Wednesday, 14 April 2010


On an average walk along a hedgerow, I reckon 90% of the flying objects considered to be flies will actually be micromoths. Micromoths vary in size from 2-3mm long to around 25mm long, but the majority are around 10-12mm.

In flight they can be distinguished as solitary fliers with an ungainly, often spiralling, flight. I followed this one until it landed (often the only way to get a good look at them) and was delighted to find it was a handsome specimen of the gloriously-named Schrekensteinia festaliella. Those rear legs have been turned into thorny spikes that would prevent any predator from approaching. Length 5-6mm. Note the feathered, almost hairy rear edge to the wing, which is a recurring feature of many micromoths.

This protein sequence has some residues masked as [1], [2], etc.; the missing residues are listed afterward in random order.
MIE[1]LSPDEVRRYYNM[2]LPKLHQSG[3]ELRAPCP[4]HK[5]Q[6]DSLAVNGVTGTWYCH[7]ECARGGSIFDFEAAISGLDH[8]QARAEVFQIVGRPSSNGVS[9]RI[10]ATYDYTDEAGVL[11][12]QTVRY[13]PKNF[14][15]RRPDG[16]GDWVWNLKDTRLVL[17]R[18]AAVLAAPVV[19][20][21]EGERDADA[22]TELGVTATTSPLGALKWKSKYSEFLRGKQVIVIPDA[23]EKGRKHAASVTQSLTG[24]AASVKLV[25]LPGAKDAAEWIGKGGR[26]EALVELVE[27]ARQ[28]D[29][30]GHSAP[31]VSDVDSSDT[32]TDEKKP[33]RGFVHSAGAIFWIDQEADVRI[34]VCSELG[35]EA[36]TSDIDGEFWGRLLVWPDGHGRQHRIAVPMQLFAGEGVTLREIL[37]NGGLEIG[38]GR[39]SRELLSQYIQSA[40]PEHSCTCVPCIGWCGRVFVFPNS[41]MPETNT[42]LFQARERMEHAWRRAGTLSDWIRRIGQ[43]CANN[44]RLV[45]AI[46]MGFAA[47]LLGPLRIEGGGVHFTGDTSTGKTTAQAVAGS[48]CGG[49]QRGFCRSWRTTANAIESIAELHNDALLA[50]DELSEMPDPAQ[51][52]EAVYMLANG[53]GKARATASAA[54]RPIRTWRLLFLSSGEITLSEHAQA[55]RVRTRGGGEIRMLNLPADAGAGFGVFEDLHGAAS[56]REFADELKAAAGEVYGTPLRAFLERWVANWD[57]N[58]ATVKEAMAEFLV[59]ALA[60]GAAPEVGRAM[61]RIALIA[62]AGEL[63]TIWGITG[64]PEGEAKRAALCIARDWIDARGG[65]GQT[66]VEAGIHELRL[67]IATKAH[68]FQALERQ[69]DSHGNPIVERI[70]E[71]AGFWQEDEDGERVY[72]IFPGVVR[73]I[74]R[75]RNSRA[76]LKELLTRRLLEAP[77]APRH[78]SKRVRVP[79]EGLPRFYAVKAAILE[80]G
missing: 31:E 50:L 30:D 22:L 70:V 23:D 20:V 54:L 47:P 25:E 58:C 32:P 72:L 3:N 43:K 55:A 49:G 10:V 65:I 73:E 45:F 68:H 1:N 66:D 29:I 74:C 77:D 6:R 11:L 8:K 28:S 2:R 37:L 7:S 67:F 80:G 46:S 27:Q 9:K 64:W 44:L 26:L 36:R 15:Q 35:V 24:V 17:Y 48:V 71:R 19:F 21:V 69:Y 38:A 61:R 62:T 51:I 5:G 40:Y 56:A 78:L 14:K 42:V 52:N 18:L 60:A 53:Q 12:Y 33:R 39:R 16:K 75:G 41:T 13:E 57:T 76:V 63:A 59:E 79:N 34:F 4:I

My first mollusc of the year is the Banded Snail:

And yet one more member of the Orthosia family of moths. This is Orthosia gothica - Hebrew Character, and it feeds on.......willow pollen.

The last of the new queens that I expect to see: Bombus terrestris. These are huge bumblebees that buzz slowly over the ground looking for a nesting site.

No comments: